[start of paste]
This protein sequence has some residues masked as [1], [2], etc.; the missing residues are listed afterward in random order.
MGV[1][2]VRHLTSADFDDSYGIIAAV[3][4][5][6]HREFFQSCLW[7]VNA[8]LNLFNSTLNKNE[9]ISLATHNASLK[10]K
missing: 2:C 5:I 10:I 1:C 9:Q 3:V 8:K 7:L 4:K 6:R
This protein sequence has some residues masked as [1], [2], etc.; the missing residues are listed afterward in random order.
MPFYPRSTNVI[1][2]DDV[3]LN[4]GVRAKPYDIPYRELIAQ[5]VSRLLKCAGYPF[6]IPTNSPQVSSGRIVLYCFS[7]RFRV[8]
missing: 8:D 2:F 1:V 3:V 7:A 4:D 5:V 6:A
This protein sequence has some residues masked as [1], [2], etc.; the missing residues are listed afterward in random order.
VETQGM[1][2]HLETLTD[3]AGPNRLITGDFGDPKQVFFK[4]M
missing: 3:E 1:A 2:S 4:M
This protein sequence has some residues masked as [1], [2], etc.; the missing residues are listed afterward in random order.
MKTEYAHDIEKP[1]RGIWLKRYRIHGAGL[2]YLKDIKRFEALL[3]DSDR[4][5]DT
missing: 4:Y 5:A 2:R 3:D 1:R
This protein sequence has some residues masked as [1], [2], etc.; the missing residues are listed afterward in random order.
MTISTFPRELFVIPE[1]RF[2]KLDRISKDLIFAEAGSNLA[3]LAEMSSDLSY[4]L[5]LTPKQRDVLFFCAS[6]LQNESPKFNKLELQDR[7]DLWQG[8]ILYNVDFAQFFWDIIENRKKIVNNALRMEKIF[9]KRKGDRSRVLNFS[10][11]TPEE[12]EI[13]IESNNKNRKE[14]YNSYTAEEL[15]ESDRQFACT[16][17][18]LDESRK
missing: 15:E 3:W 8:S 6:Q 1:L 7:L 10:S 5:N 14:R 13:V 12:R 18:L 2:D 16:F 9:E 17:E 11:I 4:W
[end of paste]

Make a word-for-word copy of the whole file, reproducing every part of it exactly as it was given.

This protein sequence has some residues masked as [1], [2], etc.; the missing residues are listed afterward in random order.
MGV[1][2]VRHLTSADFDDSYGIIAAV[3][4][5][6]HREFFQSCLW[7]VNA[8]LNLFNSTLNKNE[9]ISLATHNASLK[10]K
missing: 2:C 5:I 10:I 1:C 9:Q 3:V 8:K 7:L 4:K 6:R
This protein sequence has some residues masked as [1], [2], etc.; the missing residues are listed afterward in random order.
MPFYPRSTNVI[1][2]DDV[3]LN[4]GVRAKPYDIPYRELIAQ[5]VSRLLKCAGYPF[6]IPTNSPQVSSGRIVLYCFS[7]RFRV[8]
missing: 8:D 2:F 1:V 3:V 7:A 4:D 5:V 6:A
This protein sequence has some residues masked as [1], [2], etc.; the missing residues are listed afterward in random order.
VETQGM[1][2]HLETLTD[3]AGPNRLITGDFGDPKQVFFK[4]M
missing: 3:E 1:A 2:S 4:M
This protein sequence has some residues masked as [1], [2], etc.; the missing residues are listed afterward in random order.
MKTEYAHDIEKP[1]RGIWLKRYRIHGAGL[2]YLKDIKRFEALL[3]DSDR[4][5]DT
missing: 4:Y 5:A 2:R 3:D 1:R
This protein sequence has some residues masked as [1], [2], etc.; the missing residues are listed afterward in random order.
MTISTFPRELFVIPE[1]RF[2]KLDRISKDLIFAEAGSNLA[3]LAEMSSDLSY[4]L[5]LTPKQRDVLFFCAS[6]LQNESPKFNKLELQDR[7]DLWQG[8]ILYNVDFAQFFWDIIENRKKIVNNALRMEKIF[9]KRKGDRSRVLNFS[10][11]TPEE[12]EI[13]IESNNKNRKE[14]YNSYTAEEL[15]ESDRQFACT[16][17][18]LDESRK
missing: 15:E 3:W 8:S 6:Q 1:L 7:L 10:S 5:N 14:R 13:V 12:R 18:L 2:D 16:F 9:E 17:E 11:I 4:W